When the team at Arup Lighting's New York City office was asked to design a cafeteria for a large media company based in midtown Manhattan, the designers saw an opportunity to do the unexpected—to create a flexible space where employees could take refuge from the fast-paced, high-stress work environment, anytime, not just during lunch hours. The result is a dynamic, fluid space, which marries technology with artistic capabilities.

Because the space, a nondescript New York City office building presented several challenges—low-ceiling heights in particular—the lighting designers, Brian Stacy and Matt Franks, began by setting up a set of self-imposed “rules” to tackle the design. The primary “rule” the designers adhered to was: no visible luminaires. This enabled the lighting designers to imagine the space as an environment, where luminous planes create the “architectural motif” (right). To achieve this, the ceiling and wall surfaces are lined with a low-iron, two-lite glass with an internal diffusing layer, measuring only 3/32” thick. Over 270,000 red, green, and blue LED nodes, uniformly spaced, are attached to the glass from behind (see image gallery). Equipment closets for the LED control gear are integrated into the room, but hidden from occupant sight.

Once the technological solution presented itself, the lighting team had to define how it would be used, particularly the play of color. As lighting designer Brian Stacy explains, “To make full use of the system a highly customized computer program was required, beyond the industry standard playback controllers.” So Stacy called on a group of programmers and the technical assistance of the LED manufacturer to create a custom computerized lighting authoring and control system. For this installation “each LED node is programmed into the system, allowing patterns, abstract images, or any conceivable input to morph to the shape of the space, spanning the ceilings and walls” (see image gallery). As a result, the custom programmability allows the space to be continuously updated with new color combinations and graphics. During normal lunch hours, the space is illuminated with colors in a muted “white” range providing 10 footcandles for a comfortable spa-like feeling (see image gallery). In the evening, or for special events, the lighting system can be programmed to include any effect. The versatility of the space and the programming system make it a particularly attractive canvas for artists looking to work in a new medium, and is certainly in keeping with the fast-paced, working environment of this media-savvy client. Lighting is transformed into an interactive experience. Lunch will never be the same. A|L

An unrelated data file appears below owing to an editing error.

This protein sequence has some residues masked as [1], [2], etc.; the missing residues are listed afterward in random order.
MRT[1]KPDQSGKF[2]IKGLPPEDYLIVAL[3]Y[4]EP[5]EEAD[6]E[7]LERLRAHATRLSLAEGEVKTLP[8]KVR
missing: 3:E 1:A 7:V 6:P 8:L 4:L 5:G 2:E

jury comments

Architecture is transformed into surface. | Through the use of lighting, a social and immersive environment is created. | The space provides a new artistic venue for other creative people.


Project Location: New York Architect: Skidmore, Owings & Merrill, New York Lighting Designer: Arup Lighting, New York Photographers: Brian Stacy and Matt Franks, Arup Lighting, New York Project Size: 12,000 square feet Watts Per Square Foot: .8 (architectural); 6 (LED art component) Lighting Installation Cost: $900,000 Manufacturers: Color Kinetics, Gammalux